Better still, although it’s made of plastic, it seems robust enough to withstand being thrown around in a backpack and definitely survived the odd drop that Dante thought I hadn’t spotted.

Dad: So the phone is still in one piece then?

Dante: Yeah. I was careful with it. But I did accidentally drop it a couple of times and it was fine.

Dad: Do you think you would need a case for it to make sure it doesn’t get scratched?

Dante: That’d be a good idea. But I don’t like the one it comes with. I’d like to get one with my favourite characters on, like Adventure Time or Avengers.

Dad: I agree but it probably won’t be easy to find a case for this phone brand.

Security features

Monqi app

I’m not a helicopter parent and like Dante to have a degree of freedom. But at the same time, you can’t be too careful and I’m just as susceptible to scaremongering stories as the next dad.

For that reason, I really appreciate the location-tracking feature that lets me see Dante’s whereabouts. I found it easy to use too. And Dante appreciated the fact that he didn’t have to pause his game of Fifa to take an embarrassing ‘are-you-alright?’ call from his deeply uncool parents.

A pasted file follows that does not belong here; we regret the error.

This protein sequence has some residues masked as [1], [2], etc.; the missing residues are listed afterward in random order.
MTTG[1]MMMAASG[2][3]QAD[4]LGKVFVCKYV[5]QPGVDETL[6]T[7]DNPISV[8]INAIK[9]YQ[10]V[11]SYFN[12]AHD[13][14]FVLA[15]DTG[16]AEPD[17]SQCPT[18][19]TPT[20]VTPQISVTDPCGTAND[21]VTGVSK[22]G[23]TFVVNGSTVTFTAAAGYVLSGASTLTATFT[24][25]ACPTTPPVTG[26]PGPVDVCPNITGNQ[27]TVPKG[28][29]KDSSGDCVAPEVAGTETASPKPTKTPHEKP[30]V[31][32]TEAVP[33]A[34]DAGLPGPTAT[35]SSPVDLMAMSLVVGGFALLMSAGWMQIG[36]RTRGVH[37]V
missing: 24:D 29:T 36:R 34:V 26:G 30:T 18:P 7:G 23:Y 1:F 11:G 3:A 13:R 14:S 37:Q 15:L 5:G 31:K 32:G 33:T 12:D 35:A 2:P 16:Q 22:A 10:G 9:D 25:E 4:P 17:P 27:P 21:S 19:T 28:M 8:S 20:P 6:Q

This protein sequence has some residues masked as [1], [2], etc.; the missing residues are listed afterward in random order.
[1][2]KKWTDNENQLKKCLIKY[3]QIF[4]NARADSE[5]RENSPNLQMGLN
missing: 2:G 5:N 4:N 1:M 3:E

Contacts management is a great feature and enables me to see who they are in contact with and when.

I was unable to install Gmail or any Google app such as Chrome, even when approved from the Monqi parent app. The app does warn against setting a Google account as it means providing access to the Play Store and subsequent paid-for and potentially inappropriate content.

Dad: How did you feel about me seeing where you are at all times?

Dante: I’m okay with it.

Dad: I bet you won’t be in a couple of years.

Dante: But you can do it with any phone really. You did it when we lost mummy’s phone. You tracked it and found out she’d left it at the gym.

Dad: True but this is a lot easier to set up and use, and accurate as long as you have signal. So after a week, what did you find it most useful for?

Dante: Texting you and mummy of course

Dad: Yeah, you definitely did a lot of that.

Limiting usage of apps and games and monthly allowances

Monqi app restricting apps

App scheduling is pretty easy too. I liked that I could call time on nighttime gaming, so he wasn’t too excitable at bedtime. And I could stop him idling away his time on games when he should be doing his homework.

The Jungle Store, which is effectively a specially curated mini version of the grown-ups' Google Play app store, had a pretty extensive range of games that Dante liked. And reassuringly there was no sign of adult-themed titles, a la Grand Theft Auto and its ilk.